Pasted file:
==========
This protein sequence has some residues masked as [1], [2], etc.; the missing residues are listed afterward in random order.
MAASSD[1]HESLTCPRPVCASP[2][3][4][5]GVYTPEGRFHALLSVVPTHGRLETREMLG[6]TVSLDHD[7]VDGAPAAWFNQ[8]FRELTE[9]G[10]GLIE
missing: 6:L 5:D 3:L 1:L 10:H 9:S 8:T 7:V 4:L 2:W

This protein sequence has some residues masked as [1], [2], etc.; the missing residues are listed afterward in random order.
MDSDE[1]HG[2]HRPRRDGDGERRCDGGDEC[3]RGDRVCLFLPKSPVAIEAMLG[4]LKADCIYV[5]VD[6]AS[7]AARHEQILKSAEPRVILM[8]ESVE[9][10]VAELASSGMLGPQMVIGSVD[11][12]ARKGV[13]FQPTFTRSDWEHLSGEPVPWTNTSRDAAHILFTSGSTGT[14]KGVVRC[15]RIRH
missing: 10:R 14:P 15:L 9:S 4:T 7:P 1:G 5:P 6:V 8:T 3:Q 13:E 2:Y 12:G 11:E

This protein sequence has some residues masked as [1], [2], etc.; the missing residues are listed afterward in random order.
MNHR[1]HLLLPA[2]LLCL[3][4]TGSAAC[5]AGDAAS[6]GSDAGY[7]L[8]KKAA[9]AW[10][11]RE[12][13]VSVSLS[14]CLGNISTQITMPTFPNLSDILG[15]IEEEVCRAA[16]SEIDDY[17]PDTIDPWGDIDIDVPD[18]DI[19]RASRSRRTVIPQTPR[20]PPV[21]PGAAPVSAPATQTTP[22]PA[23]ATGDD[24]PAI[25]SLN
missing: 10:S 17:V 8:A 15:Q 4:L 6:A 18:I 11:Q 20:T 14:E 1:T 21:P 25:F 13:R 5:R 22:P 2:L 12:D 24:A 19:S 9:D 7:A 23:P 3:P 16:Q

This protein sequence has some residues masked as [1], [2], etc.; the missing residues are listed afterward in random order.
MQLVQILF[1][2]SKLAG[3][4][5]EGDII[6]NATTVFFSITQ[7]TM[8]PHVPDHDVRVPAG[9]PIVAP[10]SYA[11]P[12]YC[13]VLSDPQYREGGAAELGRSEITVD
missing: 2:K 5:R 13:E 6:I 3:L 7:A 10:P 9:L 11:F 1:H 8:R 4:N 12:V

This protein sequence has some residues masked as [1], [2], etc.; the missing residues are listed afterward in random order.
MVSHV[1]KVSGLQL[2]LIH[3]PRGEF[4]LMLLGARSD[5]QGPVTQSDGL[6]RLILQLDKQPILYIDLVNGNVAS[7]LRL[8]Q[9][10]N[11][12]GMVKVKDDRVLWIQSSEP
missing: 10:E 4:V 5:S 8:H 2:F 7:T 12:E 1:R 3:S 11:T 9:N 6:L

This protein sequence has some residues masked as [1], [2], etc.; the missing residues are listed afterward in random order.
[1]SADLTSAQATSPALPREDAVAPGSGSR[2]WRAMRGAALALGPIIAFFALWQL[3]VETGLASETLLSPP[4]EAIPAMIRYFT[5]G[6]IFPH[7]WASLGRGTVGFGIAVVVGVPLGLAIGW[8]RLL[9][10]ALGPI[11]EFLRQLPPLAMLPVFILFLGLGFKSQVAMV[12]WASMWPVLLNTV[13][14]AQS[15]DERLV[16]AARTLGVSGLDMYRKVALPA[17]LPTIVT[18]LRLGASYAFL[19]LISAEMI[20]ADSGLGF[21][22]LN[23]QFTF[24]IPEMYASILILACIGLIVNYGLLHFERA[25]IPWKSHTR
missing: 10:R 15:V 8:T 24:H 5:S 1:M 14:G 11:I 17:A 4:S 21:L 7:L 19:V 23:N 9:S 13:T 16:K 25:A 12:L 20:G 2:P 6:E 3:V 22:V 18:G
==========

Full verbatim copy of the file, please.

This protein sequence has some residues masked as [1], [2], etc.; the missing residues are listed afterward in random order.
MAASSD[1]HESLTCPRPVCASP[2][3][4][5]GVYTPEGRFHALLSVVPTHGRLETREMLG[6]TVSLDHD[7]VDGAPAAWFNQ[8]FRELTE[9]G[10]GLIE
missing: 6:L 5:D 3:L 1:L 10:H 9:S 8:T 7:V 4:L 2:W

This protein sequence has some residues masked as [1], [2], etc.; the missing residues are listed afterward in random order.
MDSDE[1]HG[2]HRPRRDGDGERRCDGGDEC[3]RGDRVCLFLPKSPVAIEAMLG[4]LKADCIYV[5]VD[6]AS[7]AARHEQILKSAEPRVILM[8]ESVE[9][10]VAELASSGMLGPQMVIGSVD[11][12]ARKGV[13]FQPTFTRSDWEHLSGEPVPWTNTSRDAAHILFTSGSTGT[14]KGVVRC[15]RIRH
missing: 10:R 14:P 15:L 9:S 4:T 7:P 1:G 5:P 6:V 8:T 3:Q 13:E 2:Y 12:G 11:E

This protein sequence has some residues masked as [1], [2], etc.; the missing residues are listed afterward in random order.
MNHR[1]HLLLPA[2]LLCL[3][4]TGSAAC[5]AGDAAS[6]GSDAGY[7]L[8]KKAA[9]AW[10][11]RE[12][13]VSVSLS[14]CLGNISTQITMPTFPNLSDILG[15]IEEEVCRAA[16]SEIDDY[17]PDTIDPWGDIDIDVPD[18]DI[19]RASRSRRTVIPQTPR[20]PPV[21]PGAAPVSAPATQTTP[22]PA[23]ATGDD[24]PAI[25]SLN
missing: 10:S 17:V 8:A 15:Q 4:L 6:A 18:I 11:Q 20:T 14:E 1:T 21:P 25:F 13:R 5:R 22:P 2:L 12:D 24:A 19:S 9:D 7:A 23:P 3:P 16:Q

This protein sequence has some residues masked as [1], [2], etc.; the missing residues are listed afterward in random order.
MQLVQILF[1][2]SKLAG[3][4][5]EGDII[6]NATTVFFSITQ[7]TM[8]PHVPDHDVRVPAG[9]PIVAP[10]SYA[11]P[12]YC[13]VLSDPQYREGGAAELGRSEITVD
missing: 2:K 5:R 13:E 6:I 3:L 7:A 10:P 9:L 11:F 1:H 8:R 4:N 12:V

This protein sequence has some residues masked as [1], [2], etc.; the missing residues are listed afterward in random order.
MVSHV[1]KVSGLQL[2]LIH[3]PRGEF[4]LMLLGARSD[5]QGPVTQSDGL[6]RLILQLDKQPILYIDLVNGNVAS[7]LRL[8]Q[9][10]N[11][12]GMVKVKDDRVLWIQSSEP
missing: 10:E 4:V 5:S 8:H 2:F 7:T 12:E 1:R 3:S 11:T 9:N 6:L

This protein sequence has some residues masked as [1], [2], etc.; the missing residues are listed afterward in random order.
[1]SADLTSAQATSPALPREDAVAPGSGSR[2]WRAMRGAALALGPIIAFFALWQL[3]VETGLASETLLSPP[4]EAIPAMIRYFT[5]G[6]IFPH[7]WASLGRGTVGFGIAVVVGVPLGLAIGW[8]RLL[9][10]ALGPI[11]EFLRQLPPLAMLPVFILFLGLGFKSQVAMV[12]WASMWPVLLNTV[13][14]AQS[15]DERLV[16]AARTLGVSGLDMYRKVALPA[17]LPTIVT[18]LRLGASYAFL[19]LISAEMI[20]ADSGLGF[21][22]LN[23]QFTF[24]IPEMYASILILACIGLIVNYGLLHFERA[25]IPWKSHTR
missing: 10:R 15:V 8:T 24:H 5:S 1:M 14:G 11:I 17:A 4:S 21:L 7:L 19:V 23:N 9:S 13:T 16:K 25:A 12:L 20:G 2:P 6:E 3:V 22:V 18:G